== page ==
...more
Kellinova
Jul 16, 2017 rated it it was amazing
I received an ARC of this book in a Giveaway.

"How to Behave in a Crowd" spoke to me on a spiritual level. Although I'm the oldest and I don't have a ton of siblings, I still found myself identifying with Izzie's journey to understand who he is and where he fits in his crowds. Bordas uses Izzie's story to touch on philosophical ideas like what it means to live a fulfilled life and different aspects of the process of death and grief. I don't think it's written with the typical American sense of hu
...more
« previous 1 3 4 5 6 7 8 9 next »
topics  posts  views  last activity   
Goodreads Librari...: Could you please fix the page number? 3 16 Feb 28, 2019 02:48AM  
  • Reluctant Pilgrim: A Moody, Somewhat Self-Indulgent Introvert's Search for Spiritual Community
  • Walking on the Ceiling
  • Freedom Ride
  • Calamity at Chancellorsville
  • Edenwitch (Parts 1 - 3)
  • Shaping Humanity: How Science, Art, and Imagination Help Us Understand Our Origins
  • Äldreomsorgen i övre Kågedalen
  • Do the Windows Open?
  • La comparsa
  • The Living Years: The First Genesis Memoir
  • Beethoven's Symphonies: An Artistic Vision
  • The Universe Is a Very Big Place
  • Little Infamies: Stories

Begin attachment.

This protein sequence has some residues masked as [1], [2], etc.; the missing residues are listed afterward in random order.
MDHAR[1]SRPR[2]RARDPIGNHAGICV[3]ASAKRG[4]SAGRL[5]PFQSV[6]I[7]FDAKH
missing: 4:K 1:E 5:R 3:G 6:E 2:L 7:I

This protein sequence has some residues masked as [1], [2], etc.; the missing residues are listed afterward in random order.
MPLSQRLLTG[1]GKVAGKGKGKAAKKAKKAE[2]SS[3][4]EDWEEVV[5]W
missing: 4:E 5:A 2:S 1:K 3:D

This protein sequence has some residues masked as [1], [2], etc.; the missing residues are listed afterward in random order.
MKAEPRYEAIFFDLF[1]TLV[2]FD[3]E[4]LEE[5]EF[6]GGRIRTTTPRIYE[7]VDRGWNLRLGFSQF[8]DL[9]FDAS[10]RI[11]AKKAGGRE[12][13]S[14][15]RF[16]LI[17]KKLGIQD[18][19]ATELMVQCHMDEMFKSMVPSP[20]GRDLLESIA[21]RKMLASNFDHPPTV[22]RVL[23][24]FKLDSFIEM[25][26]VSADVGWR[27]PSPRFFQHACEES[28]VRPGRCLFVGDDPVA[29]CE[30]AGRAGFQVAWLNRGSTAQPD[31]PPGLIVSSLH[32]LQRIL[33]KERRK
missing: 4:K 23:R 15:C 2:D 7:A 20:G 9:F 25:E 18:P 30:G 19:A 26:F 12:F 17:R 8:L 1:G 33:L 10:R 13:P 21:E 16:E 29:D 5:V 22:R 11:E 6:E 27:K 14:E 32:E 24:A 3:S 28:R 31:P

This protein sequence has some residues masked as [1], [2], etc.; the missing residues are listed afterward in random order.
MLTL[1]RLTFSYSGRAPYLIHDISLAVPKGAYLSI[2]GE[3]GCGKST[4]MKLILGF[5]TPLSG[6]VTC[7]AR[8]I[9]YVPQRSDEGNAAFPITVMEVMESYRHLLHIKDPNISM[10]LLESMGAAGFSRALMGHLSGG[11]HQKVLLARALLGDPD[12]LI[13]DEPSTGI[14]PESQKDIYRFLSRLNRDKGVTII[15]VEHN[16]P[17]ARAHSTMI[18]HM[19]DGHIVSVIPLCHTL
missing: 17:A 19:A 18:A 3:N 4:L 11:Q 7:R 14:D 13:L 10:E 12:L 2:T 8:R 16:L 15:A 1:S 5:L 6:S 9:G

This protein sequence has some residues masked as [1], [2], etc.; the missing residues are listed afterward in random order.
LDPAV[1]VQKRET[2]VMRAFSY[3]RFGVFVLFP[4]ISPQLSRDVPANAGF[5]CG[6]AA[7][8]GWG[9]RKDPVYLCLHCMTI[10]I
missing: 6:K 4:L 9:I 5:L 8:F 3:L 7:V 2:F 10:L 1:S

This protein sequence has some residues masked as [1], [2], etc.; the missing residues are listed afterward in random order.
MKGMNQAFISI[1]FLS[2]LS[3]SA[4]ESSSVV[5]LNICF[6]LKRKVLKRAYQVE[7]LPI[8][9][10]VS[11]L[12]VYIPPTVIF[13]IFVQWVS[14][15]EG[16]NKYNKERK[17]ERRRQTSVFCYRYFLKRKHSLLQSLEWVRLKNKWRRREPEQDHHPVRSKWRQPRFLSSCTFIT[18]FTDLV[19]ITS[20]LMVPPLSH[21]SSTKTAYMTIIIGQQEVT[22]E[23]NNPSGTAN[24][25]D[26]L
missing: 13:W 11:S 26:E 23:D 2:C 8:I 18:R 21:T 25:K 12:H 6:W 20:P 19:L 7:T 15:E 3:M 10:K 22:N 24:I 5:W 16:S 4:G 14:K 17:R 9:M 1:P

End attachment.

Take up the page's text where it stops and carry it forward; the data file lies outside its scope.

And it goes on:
• Best Behavior
  • Viviane Elisabeth Fauville
  • Silent Waters
  • Les Petites Reines
  • Husband and Wife
55 followers
Camille Bordas est née à Lyon, en 1987. Elle a passé son enfance au Mexique et vit maintenant à Paris. Elle est étudiante en anthropologie.
En 2009, elle a été remarquée par la critique avec la parution de son premier roman, Les treize desserts, pour lequel elle a reçu la Bourse Thyde Monnier de la SGDL et le Prix du Livre du département du Rhône.
“So the problem with any dictatorship,” I said, following Simone’s argument, “is never really the dictator himself but the people who agree with him.” “Exactly,” Simone said. “There could potentially be a good dictatorship—I don’t see why the public could only be sheep for horrible leaders—but the problem is that good people never want to be dictators.” “That’s a bummer,” I said.” 6 likes
“The father won't be coming back tonight," my mother said one evening as she and I were waiting for the others. I thought she meant he was dead, but he'd only been kept abroad by a conference and had missed the connecting flight home.” 0 likes
More quotes…